Fine China

“Holy Mother of God, what have I become!”  Fred groans as he stares at the mirror… at the vision in the mirror… at the stranger… at himself.

Stillness envelops the room, then, silence.

Fred’s face is enshrined within the rectangle of mirror.  The whitish-grey skin, pulled tight, translucent against the shut, clenched jaw bone and skull beneath, is illuminated by two candle-shaped wall-sconces on either side.

The open, pine, wall-cabinet door beside the sink looks like a coffin lid in the mirror. Fred’s head and shoulders appear to rest within the rounded edge of the reflected tub and draped folds of the bath-curtain fabric. Open, vacant eyes conceal his panicked brain beholding with disbelief this once strong, able man transformed into this vision in the mirror of this frail, aged, appearing deceased mortal - as if witnessing his own wake.

Fred’s eyes follow in the mirror as his gloved fingers absently pick away shards of glass cutting through the torn leather gloves into his crossed hands reposing on his chest. As he removes the gloves, his eyes fill with horror as feeble, skeletal hands, pitted earthen-grey with age, appear.  Nausea closes over him as a vile clot presses inside his chest. He is suffocating, terrified, barely able to breathe.Fred watches his long, thin fingers reach up within the reflection in the mirror glass and dig into the languid skin on the flaccid flesh of his once rugged, seasoned face, now this death mask, trying to rip it away.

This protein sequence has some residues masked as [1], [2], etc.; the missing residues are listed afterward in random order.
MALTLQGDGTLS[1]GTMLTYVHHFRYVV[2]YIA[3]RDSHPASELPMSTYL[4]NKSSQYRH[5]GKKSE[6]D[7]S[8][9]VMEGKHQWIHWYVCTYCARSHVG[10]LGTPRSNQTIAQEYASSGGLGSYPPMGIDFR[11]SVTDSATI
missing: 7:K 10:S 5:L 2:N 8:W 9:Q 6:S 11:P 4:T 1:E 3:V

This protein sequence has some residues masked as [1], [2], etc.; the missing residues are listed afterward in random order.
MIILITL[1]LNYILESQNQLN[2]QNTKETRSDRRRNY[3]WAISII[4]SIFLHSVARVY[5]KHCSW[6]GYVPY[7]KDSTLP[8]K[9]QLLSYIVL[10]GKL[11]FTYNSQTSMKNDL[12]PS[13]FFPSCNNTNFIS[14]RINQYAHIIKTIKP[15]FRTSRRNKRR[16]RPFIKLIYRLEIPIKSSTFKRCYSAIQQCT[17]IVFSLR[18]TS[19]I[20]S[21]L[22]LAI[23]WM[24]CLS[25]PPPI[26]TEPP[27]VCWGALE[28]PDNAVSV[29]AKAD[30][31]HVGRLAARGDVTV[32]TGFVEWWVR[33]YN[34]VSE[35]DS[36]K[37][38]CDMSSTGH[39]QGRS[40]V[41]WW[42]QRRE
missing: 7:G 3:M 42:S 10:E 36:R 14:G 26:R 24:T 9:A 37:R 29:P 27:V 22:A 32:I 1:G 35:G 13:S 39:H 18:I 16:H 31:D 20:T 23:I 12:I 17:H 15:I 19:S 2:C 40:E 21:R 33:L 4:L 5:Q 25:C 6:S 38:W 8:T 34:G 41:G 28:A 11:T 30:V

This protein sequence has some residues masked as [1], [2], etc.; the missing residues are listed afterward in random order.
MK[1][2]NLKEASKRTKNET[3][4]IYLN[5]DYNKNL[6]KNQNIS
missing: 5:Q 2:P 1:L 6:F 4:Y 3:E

Dull-red blood seeps, like molten lava from erupting veins on raw volcanic-like peaks of lacerated knuckle-cartilage, down deep fissures formed of bone and the torn flesh of his face and hands. The rivers of blood, mixed with his uncontrollable tears, flow along precipitous edges of yellowish-brown nails, the color of decay, to fall, with the beat of the heart from whence it came, into the abyss.

*          *          *

Footsteps sound in the hallway.  Fred sees Constable John and a second man he doesn’t recognize wearing blue sweats with the school crest and letters COACH on the pocket.

“Who are you?” cries Fred, recoiling in fear.

The second man, running strong, athletic fingers through thinning hair at his temples, the once golden, sun-drenched locks now flecked with grey, steps quickly through the doorway.

“Come with me,” says Sam, placing his arm and a warm, dry towel from the laundry basket across Fred’s shoulders.  “Everything is going to be alright… dad.”

Somehow, deep within the core of his being, down in the primeval essence of organisms that crawled out of the sea to evolve into humanity, Fred senses, without knowing, that, with this man and Clarissa, his wife, by his side he has nothing to fear.

 

Fine China

 

author
Lawrence E. Collins travels, hikes, fishes and writes from his hometown, St. John’s, NL. His stories have been published in magazines, including Canadian Stories Magazine, ‘The Dress’, Vol 17 No. 96, April/May, 2014, ‘Ebenezer's Party’, feature story, Vol 17 No. 99, Oct/Nov, 2014, at www.canadianstories.net [Archives 2014], and ‘Sidney’, Vol 18 No. 102, April/May, 2015.
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